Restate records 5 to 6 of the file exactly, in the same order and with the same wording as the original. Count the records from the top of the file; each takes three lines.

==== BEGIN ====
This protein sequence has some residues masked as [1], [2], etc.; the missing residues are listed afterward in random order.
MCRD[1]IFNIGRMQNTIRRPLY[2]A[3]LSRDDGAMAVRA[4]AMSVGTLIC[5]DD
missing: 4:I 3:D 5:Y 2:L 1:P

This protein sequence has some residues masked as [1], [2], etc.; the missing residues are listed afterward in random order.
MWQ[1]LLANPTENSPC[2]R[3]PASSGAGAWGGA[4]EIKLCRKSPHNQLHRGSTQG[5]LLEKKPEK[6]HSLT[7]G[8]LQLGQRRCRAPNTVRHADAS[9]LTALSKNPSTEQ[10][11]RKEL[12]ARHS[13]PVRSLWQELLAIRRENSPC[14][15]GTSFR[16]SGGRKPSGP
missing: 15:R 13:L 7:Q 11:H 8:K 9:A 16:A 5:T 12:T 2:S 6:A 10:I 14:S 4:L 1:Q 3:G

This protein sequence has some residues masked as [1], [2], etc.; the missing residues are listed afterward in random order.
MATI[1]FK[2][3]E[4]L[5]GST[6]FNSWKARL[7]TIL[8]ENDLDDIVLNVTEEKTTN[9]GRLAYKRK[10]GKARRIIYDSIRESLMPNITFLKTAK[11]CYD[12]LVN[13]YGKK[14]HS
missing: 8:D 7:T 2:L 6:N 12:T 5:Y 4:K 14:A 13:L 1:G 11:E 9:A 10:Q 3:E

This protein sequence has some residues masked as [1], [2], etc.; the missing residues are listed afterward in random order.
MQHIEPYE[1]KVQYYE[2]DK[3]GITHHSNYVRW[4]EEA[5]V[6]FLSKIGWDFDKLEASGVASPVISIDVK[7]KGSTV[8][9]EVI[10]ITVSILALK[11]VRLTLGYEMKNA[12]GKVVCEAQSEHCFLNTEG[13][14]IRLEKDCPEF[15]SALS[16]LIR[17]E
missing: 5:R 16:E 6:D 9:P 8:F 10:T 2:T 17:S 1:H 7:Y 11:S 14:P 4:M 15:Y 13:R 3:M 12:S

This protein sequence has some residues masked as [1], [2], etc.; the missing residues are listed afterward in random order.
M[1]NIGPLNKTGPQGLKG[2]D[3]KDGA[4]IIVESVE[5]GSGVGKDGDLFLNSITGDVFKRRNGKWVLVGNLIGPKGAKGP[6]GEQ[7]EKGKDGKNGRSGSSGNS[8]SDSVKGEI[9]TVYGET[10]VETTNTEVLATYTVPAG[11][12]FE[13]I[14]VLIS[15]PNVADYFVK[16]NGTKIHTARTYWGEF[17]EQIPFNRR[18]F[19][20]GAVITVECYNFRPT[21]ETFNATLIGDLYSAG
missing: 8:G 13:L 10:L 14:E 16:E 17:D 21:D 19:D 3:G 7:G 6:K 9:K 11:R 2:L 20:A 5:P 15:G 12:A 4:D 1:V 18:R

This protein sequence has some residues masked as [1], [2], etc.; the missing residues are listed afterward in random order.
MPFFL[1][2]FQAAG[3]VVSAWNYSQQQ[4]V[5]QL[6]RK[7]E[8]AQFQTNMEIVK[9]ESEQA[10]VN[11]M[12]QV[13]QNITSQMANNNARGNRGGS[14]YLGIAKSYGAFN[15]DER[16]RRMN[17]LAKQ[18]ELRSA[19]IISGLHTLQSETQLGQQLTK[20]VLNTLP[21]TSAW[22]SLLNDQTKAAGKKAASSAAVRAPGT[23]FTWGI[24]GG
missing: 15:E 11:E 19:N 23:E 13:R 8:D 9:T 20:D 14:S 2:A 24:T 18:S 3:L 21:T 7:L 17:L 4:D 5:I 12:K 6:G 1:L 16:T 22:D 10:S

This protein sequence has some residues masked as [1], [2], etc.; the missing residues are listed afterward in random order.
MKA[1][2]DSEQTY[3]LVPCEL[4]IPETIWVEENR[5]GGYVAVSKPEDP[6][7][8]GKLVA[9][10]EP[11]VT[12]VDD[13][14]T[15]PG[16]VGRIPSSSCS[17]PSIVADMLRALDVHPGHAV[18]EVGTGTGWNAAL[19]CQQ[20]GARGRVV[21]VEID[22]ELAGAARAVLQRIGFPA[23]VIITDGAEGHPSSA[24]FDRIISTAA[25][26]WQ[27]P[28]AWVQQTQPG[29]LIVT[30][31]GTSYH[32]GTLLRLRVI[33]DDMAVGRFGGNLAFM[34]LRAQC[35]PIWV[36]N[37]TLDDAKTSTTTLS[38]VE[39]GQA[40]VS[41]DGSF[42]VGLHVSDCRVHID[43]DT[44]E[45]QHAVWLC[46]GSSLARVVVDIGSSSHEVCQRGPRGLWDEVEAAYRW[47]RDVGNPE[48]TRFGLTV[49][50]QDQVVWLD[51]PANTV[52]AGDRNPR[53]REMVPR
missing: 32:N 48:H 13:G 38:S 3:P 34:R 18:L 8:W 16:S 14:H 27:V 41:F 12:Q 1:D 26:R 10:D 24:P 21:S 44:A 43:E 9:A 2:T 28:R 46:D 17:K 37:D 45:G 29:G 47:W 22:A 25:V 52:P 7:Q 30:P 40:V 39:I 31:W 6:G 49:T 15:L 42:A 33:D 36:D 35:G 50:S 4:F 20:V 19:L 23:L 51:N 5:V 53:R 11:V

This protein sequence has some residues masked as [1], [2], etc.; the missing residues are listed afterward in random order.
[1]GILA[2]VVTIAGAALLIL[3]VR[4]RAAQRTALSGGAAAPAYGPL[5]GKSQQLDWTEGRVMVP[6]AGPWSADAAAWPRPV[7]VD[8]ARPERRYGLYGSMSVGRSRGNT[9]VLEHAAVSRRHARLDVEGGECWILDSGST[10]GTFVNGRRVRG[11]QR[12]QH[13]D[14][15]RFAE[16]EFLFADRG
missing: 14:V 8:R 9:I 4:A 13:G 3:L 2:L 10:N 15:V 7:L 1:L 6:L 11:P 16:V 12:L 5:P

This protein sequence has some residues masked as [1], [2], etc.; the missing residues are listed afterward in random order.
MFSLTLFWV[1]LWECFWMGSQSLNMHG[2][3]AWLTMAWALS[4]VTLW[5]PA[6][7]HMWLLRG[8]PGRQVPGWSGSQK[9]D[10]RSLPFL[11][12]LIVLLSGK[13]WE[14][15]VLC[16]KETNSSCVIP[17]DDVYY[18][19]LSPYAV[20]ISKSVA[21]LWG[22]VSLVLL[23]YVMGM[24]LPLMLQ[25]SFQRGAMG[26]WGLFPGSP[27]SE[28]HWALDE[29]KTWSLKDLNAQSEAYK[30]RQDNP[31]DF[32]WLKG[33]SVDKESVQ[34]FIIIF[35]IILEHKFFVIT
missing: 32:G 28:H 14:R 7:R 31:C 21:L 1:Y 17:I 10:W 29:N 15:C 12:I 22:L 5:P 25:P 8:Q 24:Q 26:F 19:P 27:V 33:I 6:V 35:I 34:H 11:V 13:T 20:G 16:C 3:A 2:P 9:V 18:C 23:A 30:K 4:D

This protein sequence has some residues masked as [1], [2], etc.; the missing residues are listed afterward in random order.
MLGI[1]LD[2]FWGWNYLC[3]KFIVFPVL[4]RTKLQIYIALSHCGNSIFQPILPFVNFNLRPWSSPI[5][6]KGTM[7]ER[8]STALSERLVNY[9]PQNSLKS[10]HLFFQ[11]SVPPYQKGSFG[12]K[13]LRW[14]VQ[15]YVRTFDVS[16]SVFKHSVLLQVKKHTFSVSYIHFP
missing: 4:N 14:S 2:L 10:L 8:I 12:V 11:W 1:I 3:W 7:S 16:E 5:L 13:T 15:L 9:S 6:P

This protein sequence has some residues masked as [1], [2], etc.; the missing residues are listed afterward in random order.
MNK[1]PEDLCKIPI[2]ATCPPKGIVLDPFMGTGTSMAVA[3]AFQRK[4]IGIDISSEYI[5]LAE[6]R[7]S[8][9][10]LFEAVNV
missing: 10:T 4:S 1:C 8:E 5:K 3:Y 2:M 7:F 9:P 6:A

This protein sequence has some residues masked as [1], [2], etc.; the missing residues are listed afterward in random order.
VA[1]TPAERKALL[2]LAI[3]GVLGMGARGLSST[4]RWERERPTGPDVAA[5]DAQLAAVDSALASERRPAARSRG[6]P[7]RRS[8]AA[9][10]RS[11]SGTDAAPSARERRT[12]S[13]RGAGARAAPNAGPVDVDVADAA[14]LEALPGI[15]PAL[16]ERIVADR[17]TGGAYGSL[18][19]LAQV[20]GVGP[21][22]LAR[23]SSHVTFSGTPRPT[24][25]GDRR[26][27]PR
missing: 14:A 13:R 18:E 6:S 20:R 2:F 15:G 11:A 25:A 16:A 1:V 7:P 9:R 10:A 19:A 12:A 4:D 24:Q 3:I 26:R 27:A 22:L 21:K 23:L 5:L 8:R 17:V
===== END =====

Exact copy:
This protein sequence has some residues masked as [1], [2], etc.; the missing residues are listed afterward in random order.
M[1]NIGPLNKTGPQGLKG[2]D[3]KDGA[4]IIVESVE[5]GSGVGKDGDLFLNSITGDVFKRRNGKWVLVGNLIGPKGAKGP[6]GEQ[7]EKGKDGKNGRSGSSGNS[8]SDSVKGEI[9]TVYGET[10]VETTNTEVLATYTVPAG[11][12]FE[13]I[14]VLIS[15]PNVADYFVK[16]NGTKIHTARTYWGEF[17]EQIPFNRR[18]F[19][20]GAVITVECYNFRPT[21]ETFNATLIGDLYSAG
missing: 8:G 13:L 10:L 14:E 16:E 17:D 21:D 19:D 3:G 7:G 6:K 9:K 11:R 2:L 20:A 5:P 15:G 12:A 4:D 1:V 18:R

This protein sequence has some residues masked as [1], [2], etc.; the missing residues are listed afterward in random order.
MPFFL[1][2]FQAAG[3]VVSAWNYSQQQ[4]V[5]QL[6]RK[7]E[8]AQFQTNMEIVK[9]ESEQA[10]VN[11]M[12]QV[13]QNITSQMANNNARGNRGGS[14]YLGIAKSYGAFN[15]DER[16]RRMN[17]LAKQ[18]ELRSA[19]IISGLHTLQSETQLGQQLTK[20]VLNTLP[21]TSAW[22]SLLNDQTKAAGKKAASSAAVRAPGT[23]FTWGI[24]GG
missing: 15:E 11:E 19:N 23:E 13:R 8:D 9:T 20:D 14:S 2:A 24:T 18:S 3:L 21:T 7:L 17:L 4:D 5:I 12:K 6:G 1:L 16:T 22:D 10:S